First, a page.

According to a study carried out by the organization WWF (World Wide Fund for Nature) based on a World Bank survey in 2019, Brazil is the fourth country in the world to produce more plastic waste. About 11 thousand tons of this type of waste are produced annually and only 1.28% is recycled in the country. In order to find an alternative to non-degradable plastic, researchers from the Faculty of Chemical Engineering (FEQ) and Food Engineering (FEA) at Unicamp developed a biodegradable and edible plastic, composed of starch and gelatin.
Bioplastic is obtained by the extrusion process in which the starch and gelatin are inserted in a machine, where they are subjected to high pressure, without the addition of any solvent. Then they go through a blowing process, which gives the shape of a biofilm. The development took place during the doctorate of researcher Farayde Matta Fakhouri, supervised by professor Lucia Helena Inoocentini Mei, from FEQ, and professor Fernanda Paula Collares Queiroz, from FEA.
During his doctorate, and after an extensive search for data in national and international repositories, Farayde identified that there were flexible bioplastics produced with other biodegradable polymers, but not just blown with edible materials. The absence of a product based on edible and non-toxic material led the researcher to seek the development of a process that would make this alternative viable. The positive results led to an unprecedented solution, based on starch and gelatin, which made it possible for the Innovation Agency Inova Unicamp to apply for a patent with the National Institute of Industrial Property (INPI).
“Our plastic is non-toxic and can be used in toys and children’s articles after cleaning. This way, if a child puts it in his mouth, there will be no problem”, explains professor Lucia Mei.
Until reaching the correct consistency that would provide the blowing in a film, several starches (native and modified) with different proportions of gelatin were tested. “The tests were essential for us to be able to reach a formulation that can be blown without adding any additives or other types of compounds,” said Farayde.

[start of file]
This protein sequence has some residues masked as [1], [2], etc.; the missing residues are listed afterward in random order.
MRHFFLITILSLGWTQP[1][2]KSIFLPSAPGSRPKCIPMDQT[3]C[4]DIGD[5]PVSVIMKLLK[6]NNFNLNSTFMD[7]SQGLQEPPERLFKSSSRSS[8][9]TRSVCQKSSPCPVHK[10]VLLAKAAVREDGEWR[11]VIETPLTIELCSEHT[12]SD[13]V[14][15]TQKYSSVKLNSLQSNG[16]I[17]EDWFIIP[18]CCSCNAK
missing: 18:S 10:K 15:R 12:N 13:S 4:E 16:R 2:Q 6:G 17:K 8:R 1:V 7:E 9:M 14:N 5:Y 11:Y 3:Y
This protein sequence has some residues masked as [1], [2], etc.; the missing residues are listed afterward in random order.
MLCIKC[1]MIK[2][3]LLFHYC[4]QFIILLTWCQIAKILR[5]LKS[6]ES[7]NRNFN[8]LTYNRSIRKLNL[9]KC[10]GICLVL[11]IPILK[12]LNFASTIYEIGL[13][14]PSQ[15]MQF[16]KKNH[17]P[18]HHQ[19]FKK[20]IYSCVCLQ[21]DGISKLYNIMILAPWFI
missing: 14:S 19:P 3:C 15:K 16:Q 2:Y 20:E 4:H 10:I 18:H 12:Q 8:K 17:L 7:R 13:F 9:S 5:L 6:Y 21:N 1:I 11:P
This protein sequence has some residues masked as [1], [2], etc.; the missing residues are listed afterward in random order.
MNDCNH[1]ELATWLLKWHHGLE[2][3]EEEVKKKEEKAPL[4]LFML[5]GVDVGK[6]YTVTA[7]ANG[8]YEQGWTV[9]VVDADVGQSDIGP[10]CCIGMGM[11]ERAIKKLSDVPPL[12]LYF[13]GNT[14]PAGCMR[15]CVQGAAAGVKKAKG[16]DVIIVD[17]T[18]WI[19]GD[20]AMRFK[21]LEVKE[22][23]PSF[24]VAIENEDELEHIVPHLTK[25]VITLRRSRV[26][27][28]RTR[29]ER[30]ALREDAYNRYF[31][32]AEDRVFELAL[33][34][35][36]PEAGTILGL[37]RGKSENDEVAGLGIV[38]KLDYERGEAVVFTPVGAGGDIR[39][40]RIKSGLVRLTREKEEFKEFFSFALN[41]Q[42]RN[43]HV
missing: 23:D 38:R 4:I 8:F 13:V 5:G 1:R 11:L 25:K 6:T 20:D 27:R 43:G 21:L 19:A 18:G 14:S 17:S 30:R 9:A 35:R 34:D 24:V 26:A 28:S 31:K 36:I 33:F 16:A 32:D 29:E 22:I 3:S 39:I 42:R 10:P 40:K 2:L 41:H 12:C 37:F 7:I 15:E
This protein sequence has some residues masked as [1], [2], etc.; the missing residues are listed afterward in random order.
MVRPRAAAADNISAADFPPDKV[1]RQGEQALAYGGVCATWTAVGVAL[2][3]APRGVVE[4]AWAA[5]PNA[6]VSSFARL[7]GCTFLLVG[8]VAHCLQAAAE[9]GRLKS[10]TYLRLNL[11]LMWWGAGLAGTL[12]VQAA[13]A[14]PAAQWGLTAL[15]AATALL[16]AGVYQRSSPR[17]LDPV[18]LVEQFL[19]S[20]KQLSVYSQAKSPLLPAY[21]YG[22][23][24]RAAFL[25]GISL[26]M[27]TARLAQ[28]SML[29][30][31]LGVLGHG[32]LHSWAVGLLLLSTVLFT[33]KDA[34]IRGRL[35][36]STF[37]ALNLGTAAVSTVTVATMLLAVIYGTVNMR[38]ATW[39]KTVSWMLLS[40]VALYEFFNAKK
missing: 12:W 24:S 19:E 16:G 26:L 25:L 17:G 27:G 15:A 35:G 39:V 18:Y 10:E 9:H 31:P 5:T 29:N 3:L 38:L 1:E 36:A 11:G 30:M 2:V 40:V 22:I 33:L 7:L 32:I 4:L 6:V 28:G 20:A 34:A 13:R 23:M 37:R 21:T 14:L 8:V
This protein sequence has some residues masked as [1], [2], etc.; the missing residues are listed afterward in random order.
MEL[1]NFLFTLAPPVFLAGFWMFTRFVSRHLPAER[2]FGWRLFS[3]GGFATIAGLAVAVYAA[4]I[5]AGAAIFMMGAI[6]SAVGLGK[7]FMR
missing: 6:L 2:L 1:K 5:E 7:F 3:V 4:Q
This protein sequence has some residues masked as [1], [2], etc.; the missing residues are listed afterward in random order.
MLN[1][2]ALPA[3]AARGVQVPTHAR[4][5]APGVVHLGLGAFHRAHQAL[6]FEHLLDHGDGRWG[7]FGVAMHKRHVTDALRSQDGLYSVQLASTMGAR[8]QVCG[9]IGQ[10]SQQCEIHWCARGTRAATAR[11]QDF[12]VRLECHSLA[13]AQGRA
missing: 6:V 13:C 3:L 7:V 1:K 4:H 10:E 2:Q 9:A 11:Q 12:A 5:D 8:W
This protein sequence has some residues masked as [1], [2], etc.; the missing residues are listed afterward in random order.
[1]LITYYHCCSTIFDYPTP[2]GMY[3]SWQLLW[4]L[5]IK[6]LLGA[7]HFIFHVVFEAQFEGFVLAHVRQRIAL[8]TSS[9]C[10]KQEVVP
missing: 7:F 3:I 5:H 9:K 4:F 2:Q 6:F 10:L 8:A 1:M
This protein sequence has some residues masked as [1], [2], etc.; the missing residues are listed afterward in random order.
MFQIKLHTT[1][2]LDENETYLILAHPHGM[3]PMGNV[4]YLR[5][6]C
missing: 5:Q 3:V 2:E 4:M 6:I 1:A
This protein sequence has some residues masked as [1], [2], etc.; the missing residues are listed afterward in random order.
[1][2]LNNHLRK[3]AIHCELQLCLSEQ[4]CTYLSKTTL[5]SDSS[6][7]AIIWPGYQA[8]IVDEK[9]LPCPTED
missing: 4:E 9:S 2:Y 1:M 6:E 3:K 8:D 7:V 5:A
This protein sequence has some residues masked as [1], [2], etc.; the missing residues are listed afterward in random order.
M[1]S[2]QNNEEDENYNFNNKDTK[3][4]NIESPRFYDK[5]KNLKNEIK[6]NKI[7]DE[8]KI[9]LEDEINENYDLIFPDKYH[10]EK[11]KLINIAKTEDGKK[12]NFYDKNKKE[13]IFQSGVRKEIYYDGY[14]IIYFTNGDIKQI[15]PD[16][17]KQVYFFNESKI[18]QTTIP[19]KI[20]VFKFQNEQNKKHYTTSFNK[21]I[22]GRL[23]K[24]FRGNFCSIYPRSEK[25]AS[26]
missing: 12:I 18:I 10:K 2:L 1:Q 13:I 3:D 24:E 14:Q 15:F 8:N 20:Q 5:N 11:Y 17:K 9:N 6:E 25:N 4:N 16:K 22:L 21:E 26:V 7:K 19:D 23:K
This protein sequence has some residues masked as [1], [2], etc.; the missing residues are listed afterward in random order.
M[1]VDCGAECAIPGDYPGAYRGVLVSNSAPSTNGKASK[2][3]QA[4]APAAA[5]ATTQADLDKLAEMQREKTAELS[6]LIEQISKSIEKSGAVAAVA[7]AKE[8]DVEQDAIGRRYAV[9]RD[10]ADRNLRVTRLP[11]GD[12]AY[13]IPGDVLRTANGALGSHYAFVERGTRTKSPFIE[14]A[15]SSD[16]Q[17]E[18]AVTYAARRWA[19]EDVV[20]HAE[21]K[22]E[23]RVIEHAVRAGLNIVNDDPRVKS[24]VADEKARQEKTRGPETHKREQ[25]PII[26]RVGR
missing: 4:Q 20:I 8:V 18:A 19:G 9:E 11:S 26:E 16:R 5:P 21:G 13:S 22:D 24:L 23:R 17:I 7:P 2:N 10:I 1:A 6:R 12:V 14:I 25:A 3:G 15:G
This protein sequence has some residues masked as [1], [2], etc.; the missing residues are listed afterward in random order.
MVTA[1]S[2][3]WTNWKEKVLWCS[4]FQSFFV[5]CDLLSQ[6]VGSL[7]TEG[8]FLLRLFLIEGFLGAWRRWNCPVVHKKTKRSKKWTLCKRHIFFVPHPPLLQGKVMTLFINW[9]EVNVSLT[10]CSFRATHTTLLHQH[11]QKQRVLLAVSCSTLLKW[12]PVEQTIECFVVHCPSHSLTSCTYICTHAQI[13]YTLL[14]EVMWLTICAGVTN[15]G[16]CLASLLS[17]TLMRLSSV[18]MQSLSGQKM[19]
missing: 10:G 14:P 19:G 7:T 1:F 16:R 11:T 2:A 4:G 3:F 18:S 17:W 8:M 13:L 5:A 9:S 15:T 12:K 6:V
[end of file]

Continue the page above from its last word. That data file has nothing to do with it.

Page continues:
According to the researcher, in addition to the combination enabling the film form, when the technology is inserted in a product, it results in more brightness and flexibility according to the desired proportion. The researcher explained that the amount of gelatin can contribute to both a more flexible product and a more rigid one.
The versatility of this plastic allows an application in several industrial sectors: cosmetics, hygiene products, medicines and disposable products, mainly plastic packages that are generally composed of synthetic polymers. It can be used in both primary and secondary packaging, and if you pack the product before the final packaging, it can also be edible.
With a focus on serving these diverse sectors, the company Attomo has licensed the technology with the support of Inova and intends to produce the biofilm and commercialize it. The company has been working in the market for seven years with the manufacture of compounds for use in plastic and disposable materials, and considered licensing aiming at the high demand for more sustainable products.
“What encouraged us to license the technology was the worldwide appeal for biodegradable plastic, mainly in the concern with the use of straw. Our idea is to produce sustainable raw material for companies that manufacture it,” commented Ângelo Gonçalves, commercial consultant for Attomo.
The company also intends to focus on starches from Brazilian vegetables. Moacir Brotto, chemist and director of Attomo, comments that he intends to invest in the use of cassava starch, which has a lower cost and is more competitive in the market.